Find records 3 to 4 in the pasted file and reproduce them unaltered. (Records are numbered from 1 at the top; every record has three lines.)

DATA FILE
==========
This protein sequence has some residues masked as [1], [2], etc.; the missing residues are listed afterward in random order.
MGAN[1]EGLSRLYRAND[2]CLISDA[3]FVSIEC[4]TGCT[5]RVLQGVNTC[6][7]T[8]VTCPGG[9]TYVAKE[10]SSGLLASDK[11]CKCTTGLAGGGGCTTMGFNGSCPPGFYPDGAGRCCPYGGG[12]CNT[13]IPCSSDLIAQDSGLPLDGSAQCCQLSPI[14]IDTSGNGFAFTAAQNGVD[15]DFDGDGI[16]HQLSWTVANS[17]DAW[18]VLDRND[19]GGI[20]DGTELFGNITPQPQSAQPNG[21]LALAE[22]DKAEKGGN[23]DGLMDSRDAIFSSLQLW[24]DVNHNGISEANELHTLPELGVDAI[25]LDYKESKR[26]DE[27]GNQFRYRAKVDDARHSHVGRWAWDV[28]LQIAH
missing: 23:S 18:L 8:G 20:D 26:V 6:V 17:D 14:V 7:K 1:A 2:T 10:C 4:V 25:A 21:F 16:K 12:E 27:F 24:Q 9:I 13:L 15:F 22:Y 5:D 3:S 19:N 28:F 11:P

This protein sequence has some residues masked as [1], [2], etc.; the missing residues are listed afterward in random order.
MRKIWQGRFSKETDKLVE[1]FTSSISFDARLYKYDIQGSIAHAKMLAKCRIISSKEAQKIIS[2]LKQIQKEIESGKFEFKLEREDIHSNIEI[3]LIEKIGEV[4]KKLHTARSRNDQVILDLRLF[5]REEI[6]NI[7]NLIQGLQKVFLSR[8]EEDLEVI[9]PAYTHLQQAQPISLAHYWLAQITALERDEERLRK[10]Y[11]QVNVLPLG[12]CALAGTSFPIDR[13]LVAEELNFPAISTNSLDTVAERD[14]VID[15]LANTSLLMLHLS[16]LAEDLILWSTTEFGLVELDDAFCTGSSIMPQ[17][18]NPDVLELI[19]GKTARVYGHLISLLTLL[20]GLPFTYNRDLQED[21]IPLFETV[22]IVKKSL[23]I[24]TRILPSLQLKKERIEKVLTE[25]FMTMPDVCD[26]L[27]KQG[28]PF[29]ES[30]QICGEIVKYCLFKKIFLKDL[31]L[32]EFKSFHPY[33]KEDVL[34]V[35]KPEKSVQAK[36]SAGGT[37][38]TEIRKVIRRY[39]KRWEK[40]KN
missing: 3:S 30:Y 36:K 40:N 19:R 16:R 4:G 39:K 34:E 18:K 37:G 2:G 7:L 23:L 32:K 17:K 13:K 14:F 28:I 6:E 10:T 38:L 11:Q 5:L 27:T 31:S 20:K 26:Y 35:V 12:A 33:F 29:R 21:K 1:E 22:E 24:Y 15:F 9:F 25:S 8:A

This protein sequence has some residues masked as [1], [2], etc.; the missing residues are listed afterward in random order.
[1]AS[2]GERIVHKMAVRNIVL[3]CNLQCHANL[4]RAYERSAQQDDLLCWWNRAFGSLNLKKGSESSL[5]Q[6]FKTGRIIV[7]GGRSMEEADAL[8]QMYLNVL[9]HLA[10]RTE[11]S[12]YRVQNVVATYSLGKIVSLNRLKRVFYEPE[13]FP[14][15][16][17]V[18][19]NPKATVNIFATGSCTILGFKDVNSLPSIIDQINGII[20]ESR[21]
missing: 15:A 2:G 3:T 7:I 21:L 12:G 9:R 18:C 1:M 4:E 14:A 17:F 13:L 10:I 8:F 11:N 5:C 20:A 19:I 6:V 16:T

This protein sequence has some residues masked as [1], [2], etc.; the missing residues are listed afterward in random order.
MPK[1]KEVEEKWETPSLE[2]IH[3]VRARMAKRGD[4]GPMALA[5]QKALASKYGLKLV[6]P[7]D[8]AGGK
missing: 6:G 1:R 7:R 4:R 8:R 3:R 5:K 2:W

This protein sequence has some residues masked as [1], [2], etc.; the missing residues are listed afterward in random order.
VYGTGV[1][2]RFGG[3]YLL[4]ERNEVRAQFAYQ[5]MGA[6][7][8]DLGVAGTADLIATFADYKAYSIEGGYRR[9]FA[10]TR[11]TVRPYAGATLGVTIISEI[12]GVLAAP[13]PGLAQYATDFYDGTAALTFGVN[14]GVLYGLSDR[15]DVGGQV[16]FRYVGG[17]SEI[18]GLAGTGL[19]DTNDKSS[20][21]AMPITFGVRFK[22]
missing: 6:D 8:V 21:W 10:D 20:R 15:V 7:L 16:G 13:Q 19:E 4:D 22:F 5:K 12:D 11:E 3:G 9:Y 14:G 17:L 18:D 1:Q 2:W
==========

This protein sequence has some residues masked as [1], [2], etc.; the missing residues are listed afterward in random order.
[1]AS[2]GERIVHKMAVRNIVL[3]CNLQCHANL[4]RAYERSAQQDDLLCWWNRAFGSLNLKKGSESSL[5]Q[6]FKTGRIIV[7]GGRSMEEADAL[8]QMYLNVL[9]HLA[10]RTE[11]S[12]YRVQNVVATYSLGKIVSLNRLKRVFYEPE[13]FP[14][15][16][17]V[18][19]NPKATVNIFATGSCTILGFKDVNSLPSIIDQINGII[20]ESR[21]
missing: 15:A 2:G 3:T 7:I 21:L 12:G 9:R 18:C 1:M 4:E 14:A 17:F 13:L 10:I 8:F 11:N 5:C 20:A 19:I 6:V 16:T

This protein sequence has some residues masked as [1], [2], etc.; the missing residues are listed afterward in random order.
MPK[1]KEVEEKWETPSLE[2]IH[3]VRARMAKRGD[4]GPMALA[5]QKALASKYGLKLV[6]P[7]D[8]AGGK
missing: 6:G 1:R 7:R 4:R 8:R 3:R 5:K 2:W